“How much government” can be measured by federal receipts (all federal government revenue) as a fraction of GDP. This ratio measures the fraction the government takes of value the economy creates. It is a reasonable measure of the government’s “footprint” on the economy, and the government’s footprint has remained remarkably constant for a long time.

Figure 3 shows federal receipts as a fraction of GDP from 1950 to the present. Over this period, the ratio has averaged 16.9%, with a low of 13.1% in 1950 and a high of 19.7% in 2000. What’s noteworthy is that the ratio has remained relatively stable despite wide fluctuations in tax rates. Over this period, the top marginal income tax rate fluctuated from a low of 28% in 1988–89 to a high of 92% in 1952–53. Social Security and Medicare tax rates fluctuated from a low of 1.5% in 1950 to a high of 15.3% from 1990 to the present. The top capital gains tax rate fluctuated from a low of 15% from 2003–7 and 2010–12 to a high of 39.9% in 1976–78. The average effective corporate tax rate ranged from a low of 20.2% in 1985 to a high of 45.3% in 1960. Finally, the estate tax rate moved from a high of 77% from 1950–76 to a low of 0% in 2010.

Despite the rhetoric, government can neither raise nor lower taxes. Government can only raise or lower tax rates. Taxes are what emerges when the government applies tax rates to economic activity, and economic activity is controlled by individual people. How much government is possible? The answer seems to be 17% of the economy. That’s all the revenue the economy appears willing to deliver.

Figure 3.

But the government can control spending. While the government has collected a relatively constant 17% of GDP, it has spent a relatively constant 20% of GDP, as figure 4 illustrates. In other words, the government consistently chooses to spend more than it can take in, to the tune of about 3% of GDP. In any given year, the government spends about 15% more than it should. Since 1958, federal receipts have only been large enough to support the size of government we had eight years prior.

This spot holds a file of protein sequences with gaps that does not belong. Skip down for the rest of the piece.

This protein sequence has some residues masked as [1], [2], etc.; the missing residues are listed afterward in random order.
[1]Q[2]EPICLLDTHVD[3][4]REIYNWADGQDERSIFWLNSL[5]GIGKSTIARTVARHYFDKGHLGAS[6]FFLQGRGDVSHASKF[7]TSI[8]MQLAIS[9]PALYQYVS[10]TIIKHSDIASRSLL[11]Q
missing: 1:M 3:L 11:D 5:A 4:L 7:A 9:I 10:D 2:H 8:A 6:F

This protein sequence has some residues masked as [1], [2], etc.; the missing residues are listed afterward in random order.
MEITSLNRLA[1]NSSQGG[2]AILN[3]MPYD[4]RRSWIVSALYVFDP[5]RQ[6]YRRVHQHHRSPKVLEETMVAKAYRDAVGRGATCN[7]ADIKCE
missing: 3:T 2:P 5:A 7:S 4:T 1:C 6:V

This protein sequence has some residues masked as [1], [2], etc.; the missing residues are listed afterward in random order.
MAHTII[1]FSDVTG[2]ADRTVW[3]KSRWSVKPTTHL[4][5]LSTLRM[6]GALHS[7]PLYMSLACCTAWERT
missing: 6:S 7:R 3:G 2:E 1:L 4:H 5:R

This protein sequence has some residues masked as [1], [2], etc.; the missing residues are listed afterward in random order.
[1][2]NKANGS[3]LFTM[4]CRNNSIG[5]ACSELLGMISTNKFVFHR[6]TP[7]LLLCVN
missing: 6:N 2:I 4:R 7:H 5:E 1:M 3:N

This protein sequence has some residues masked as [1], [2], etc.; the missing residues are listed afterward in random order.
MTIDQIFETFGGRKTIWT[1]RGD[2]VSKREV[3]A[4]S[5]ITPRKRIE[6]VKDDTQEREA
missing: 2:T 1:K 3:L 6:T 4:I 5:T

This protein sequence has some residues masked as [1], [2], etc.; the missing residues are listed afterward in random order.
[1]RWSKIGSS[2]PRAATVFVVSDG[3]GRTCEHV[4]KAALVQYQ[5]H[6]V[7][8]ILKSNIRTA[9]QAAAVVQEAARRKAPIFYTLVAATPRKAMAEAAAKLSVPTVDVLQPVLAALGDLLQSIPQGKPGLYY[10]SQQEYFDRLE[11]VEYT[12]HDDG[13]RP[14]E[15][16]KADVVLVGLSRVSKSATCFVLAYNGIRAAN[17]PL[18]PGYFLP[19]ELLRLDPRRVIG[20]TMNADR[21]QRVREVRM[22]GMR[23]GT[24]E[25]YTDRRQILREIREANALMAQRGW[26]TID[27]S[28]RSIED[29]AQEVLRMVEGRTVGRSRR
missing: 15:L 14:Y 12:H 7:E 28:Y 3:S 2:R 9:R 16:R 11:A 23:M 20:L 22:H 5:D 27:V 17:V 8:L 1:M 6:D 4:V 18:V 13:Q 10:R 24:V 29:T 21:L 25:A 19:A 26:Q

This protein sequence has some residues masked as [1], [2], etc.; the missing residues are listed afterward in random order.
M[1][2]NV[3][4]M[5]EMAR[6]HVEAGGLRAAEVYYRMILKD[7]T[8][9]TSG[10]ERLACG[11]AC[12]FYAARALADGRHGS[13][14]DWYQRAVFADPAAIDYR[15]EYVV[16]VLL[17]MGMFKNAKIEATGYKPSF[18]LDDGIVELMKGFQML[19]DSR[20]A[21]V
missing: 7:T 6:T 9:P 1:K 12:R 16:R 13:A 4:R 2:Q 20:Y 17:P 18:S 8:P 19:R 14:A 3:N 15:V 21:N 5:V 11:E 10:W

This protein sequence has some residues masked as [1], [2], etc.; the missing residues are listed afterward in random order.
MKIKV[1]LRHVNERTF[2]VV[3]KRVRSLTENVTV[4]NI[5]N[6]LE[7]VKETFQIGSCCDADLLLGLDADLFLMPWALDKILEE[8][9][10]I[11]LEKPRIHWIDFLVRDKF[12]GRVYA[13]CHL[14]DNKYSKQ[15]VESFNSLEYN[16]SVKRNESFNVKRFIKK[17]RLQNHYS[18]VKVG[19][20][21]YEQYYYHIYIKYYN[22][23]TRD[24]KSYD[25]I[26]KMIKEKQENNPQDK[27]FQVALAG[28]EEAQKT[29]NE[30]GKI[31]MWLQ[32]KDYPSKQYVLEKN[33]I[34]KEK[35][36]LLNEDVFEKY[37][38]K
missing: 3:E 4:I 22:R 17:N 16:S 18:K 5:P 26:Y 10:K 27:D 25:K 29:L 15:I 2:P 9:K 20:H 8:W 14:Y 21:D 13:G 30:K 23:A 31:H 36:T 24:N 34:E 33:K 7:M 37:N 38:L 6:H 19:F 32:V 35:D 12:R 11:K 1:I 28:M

Cutting spending to match the 17% of GDP the government collects every year is the first step.

Figure 4.

The second step is addressing the near supermajority of Americans who receive more from the government than they pay in. The present trajectory is both unreasonable and unsustainable. The solution could be quite simple. About 15% of Americans live below the poverty line. It is wholly reasonable that these people receive more, perhaps significantly more, than they pay in. Another 35% are above the poverty line but below the median income. These people should neither pay nor receive anything. Finally, 50% are above median income, and these are the people who should pay more than they receive.

Taking one of these steps without the other is pointless. Hamilton was right: the power of a man’s subsistence is power over his will. And where citizens are concerned, this is a dangerous thing. It is so dangerous that it has resulted in a crushing debt that will cripple, if not annihilate, the United States in the coming years. Citizens who want things at no cost and politicians who want to dole those things out in exchange for votes will have to put their short-term interests aside if they have any desire to keep their republic.

Antony Davies is associate professor of economics at Duquesne University in Pittsburgh. James R. Harrigan is director of academic programs at Strata in Logan, Utah.